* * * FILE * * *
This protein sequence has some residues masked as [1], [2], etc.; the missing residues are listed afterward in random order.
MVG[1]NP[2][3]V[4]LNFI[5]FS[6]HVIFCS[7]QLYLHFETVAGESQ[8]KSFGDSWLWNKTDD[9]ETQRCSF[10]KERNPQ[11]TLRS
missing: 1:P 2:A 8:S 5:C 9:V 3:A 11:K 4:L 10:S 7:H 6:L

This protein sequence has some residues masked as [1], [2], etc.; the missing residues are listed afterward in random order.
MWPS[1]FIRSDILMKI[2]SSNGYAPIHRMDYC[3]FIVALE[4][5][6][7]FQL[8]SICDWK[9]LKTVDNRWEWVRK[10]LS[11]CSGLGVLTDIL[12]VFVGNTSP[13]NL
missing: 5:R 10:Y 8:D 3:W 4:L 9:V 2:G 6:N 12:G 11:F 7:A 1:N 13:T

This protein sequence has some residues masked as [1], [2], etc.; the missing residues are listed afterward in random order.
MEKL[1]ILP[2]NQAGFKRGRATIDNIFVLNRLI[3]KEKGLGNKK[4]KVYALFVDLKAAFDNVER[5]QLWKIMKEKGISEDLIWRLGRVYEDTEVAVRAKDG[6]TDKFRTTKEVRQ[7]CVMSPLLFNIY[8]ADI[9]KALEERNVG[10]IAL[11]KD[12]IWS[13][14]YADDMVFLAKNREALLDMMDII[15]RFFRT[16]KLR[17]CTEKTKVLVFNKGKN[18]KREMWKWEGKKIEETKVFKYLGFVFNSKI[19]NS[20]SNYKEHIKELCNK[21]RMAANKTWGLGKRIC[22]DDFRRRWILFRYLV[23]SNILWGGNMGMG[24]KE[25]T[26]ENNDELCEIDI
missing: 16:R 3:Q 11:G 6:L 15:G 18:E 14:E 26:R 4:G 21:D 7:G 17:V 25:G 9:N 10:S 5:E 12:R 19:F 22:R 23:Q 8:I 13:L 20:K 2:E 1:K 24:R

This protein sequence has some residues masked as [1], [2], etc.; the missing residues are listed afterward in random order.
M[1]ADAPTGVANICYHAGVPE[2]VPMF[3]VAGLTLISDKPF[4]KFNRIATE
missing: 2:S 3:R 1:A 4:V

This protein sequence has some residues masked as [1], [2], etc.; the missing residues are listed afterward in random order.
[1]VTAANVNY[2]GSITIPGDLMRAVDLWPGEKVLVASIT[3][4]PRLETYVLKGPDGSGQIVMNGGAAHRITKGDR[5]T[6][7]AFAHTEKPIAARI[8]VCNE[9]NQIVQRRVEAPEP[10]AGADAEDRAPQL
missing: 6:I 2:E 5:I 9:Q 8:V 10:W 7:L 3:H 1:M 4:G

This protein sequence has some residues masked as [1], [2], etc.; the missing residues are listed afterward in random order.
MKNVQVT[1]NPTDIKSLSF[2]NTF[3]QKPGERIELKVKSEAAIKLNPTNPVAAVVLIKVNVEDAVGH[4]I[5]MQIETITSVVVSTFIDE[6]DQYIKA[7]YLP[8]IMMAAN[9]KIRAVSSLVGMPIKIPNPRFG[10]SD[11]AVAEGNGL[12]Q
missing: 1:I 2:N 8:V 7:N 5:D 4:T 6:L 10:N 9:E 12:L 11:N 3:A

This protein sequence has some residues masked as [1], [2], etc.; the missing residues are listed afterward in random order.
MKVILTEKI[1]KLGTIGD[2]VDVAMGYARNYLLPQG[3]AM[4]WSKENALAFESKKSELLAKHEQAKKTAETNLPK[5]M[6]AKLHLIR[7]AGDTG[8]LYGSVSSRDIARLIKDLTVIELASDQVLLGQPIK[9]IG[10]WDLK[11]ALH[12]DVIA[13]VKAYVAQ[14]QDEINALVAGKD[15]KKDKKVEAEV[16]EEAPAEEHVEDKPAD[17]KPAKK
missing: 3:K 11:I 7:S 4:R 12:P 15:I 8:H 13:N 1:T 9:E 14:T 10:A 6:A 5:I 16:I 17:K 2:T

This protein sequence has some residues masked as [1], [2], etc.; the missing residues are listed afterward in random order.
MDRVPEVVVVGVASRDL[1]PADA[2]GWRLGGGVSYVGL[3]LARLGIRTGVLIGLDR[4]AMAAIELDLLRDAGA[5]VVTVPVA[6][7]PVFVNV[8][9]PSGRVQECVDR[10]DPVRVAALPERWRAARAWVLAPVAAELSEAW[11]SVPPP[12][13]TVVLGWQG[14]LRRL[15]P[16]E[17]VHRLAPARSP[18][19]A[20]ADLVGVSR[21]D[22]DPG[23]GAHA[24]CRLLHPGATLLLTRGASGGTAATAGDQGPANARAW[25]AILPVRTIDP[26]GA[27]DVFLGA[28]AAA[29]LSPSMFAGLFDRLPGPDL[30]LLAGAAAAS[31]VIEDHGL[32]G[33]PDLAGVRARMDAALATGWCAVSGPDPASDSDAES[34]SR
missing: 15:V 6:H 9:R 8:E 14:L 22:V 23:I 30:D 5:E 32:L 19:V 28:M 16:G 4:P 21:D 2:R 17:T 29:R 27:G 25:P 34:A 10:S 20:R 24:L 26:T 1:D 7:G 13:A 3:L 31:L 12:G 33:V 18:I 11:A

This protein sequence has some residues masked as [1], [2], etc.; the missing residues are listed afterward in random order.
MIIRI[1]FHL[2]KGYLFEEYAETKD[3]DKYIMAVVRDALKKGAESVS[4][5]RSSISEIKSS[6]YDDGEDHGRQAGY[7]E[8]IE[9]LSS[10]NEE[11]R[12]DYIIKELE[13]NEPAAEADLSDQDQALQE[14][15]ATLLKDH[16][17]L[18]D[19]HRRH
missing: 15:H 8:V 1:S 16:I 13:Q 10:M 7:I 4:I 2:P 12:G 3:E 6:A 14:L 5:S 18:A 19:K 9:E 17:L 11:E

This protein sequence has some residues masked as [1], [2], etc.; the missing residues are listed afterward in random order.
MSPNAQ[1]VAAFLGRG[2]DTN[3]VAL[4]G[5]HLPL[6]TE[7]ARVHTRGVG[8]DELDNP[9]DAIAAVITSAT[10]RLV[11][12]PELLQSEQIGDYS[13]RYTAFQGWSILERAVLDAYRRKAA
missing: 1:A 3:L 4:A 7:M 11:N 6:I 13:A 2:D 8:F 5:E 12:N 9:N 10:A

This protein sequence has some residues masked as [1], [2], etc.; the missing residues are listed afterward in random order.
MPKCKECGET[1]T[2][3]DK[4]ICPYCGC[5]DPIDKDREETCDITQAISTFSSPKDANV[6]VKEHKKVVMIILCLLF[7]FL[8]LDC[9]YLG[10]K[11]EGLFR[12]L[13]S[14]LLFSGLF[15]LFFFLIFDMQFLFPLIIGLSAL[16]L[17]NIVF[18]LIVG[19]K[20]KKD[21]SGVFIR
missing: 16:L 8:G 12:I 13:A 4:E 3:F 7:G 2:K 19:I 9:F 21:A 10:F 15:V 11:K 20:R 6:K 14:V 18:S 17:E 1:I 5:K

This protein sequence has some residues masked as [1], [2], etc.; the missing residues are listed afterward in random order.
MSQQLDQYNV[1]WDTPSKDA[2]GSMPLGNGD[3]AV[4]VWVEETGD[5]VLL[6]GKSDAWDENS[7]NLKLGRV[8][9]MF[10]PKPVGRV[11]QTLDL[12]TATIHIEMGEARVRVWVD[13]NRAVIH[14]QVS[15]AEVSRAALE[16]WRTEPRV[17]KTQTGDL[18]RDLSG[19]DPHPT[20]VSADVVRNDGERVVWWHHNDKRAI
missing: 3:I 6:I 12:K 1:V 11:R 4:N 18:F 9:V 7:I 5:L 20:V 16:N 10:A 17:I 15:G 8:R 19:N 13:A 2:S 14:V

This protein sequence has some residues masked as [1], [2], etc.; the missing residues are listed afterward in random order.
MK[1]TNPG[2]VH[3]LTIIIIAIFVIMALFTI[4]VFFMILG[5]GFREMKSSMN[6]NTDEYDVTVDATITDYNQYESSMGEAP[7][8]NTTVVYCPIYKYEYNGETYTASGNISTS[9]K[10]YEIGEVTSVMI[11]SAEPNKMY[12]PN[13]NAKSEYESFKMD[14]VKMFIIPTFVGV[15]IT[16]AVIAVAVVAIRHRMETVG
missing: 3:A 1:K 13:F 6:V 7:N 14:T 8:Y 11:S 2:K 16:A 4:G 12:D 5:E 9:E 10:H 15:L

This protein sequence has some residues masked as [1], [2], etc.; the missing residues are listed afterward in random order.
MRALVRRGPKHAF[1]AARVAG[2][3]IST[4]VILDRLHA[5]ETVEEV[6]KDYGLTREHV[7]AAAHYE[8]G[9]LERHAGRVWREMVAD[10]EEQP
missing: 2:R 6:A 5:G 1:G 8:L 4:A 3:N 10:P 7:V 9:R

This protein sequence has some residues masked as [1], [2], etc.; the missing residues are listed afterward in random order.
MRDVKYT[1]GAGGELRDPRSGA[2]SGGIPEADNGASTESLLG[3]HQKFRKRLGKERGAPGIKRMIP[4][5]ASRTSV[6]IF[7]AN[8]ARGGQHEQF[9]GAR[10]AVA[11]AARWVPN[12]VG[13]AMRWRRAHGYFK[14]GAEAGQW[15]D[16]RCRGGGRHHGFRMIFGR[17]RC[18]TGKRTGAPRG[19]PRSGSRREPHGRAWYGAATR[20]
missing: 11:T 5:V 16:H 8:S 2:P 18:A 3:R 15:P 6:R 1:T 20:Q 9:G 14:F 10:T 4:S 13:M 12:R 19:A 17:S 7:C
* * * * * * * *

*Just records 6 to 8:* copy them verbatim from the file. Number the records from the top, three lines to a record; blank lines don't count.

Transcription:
This protein sequence has some residues masked as [1], [2], etc.; the missing residues are listed afterward in random order.
MKNVQVT[1]NPTDIKSLSF[2]NTF[3]QKPGERIELKVKSEAAIKLNPTNPVAAVVLIKVNVEDAVGH[4]I[5]MQIETITSVVVSTFIDE[6]DQYIKA[7]YLP[8]IMMAAN[9]KIRAVSSLVGMPIKIPNPRFG[10]SD[11]AVAEGNGL[12]Q
missing: 1:I 2:N 8:V 7:N 5:D 4:T 6:L 10:N 9:E 12:L 11:N 3:A

This protein sequence has some residues masked as [1], [2], etc.; the missing residues are listed afterward in random order.
MKVILTEKI[1]KLGTIGD[2]VDVAMGYARNYLLPQG[3]AM[4]WSKENALAFESKKSELLAKHEQAKKTAETNLPK[5]M[6]AKLHLIR[7]AGDTG[8]LYGSVSSRDIARLIKDLTVIELASDQVLLGQPIK[9]IG[10]WDLK[11]ALH[12]DVIA[13]VKAYVAQ[14]QDEINALVAGKD[15]KKDKKVEAEV[16]EEAPAEEHVEDKPAD[17]KPAKK
missing: 3:K 11:I 7:S 4:R 12:P 15:I 8:H 13:N 1:T 9:E 14:T 10:A 6:A 5:I 16:I 17:K 2:T

This protein sequence has some residues masked as [1], [2], etc.; the missing residues are listed afterward in random order.
MDRVPEVVVVGVASRDL[1]PADA[2]GWRLGGGVSYVGL[3]LARLGIRTGVLIGLDR[4]AMAAIELDLLRDAGA[5]VVTVPVA[6][7]PVFVNV[8][9]PSGRVQECVDR[10]DPVRVAALPERWRAARAWVLAPVAAELSEAW[11]SVPPP[12][13]TVVLGWQG[14]LRRL[15]P[16]E[17]VHRLAPARSP[18][19]A[20]ADLVGVSR[21]D[22]DPG[23]GAHA[24]CRLLHPGATLLLTRGASGGTAATAGDQGPANARAW[25]AILPVRTIDP[26]GA[27]DVFLGA[28]AAA[29]LSPSMFAGLFDRLPGPDL[30]LLAGAAAAS[31]VIEDHGL[32]G[33]PDLAGVRARMDAALATGWCAVSGPDPASDSDAES[34]SR
missing: 15:V 6:H 9:R 8:E 14:L 22:V 23:I 30:D 5:E 32:L 19:V 28:M 16:G 4:P 21:D 2:R 17:T 29:R 27:G 25:P 34:A 10:S 20:R 24:L 26:T 1:D 7:G 13:A 3:L 31:L 12:G 33:V 18:I 11:A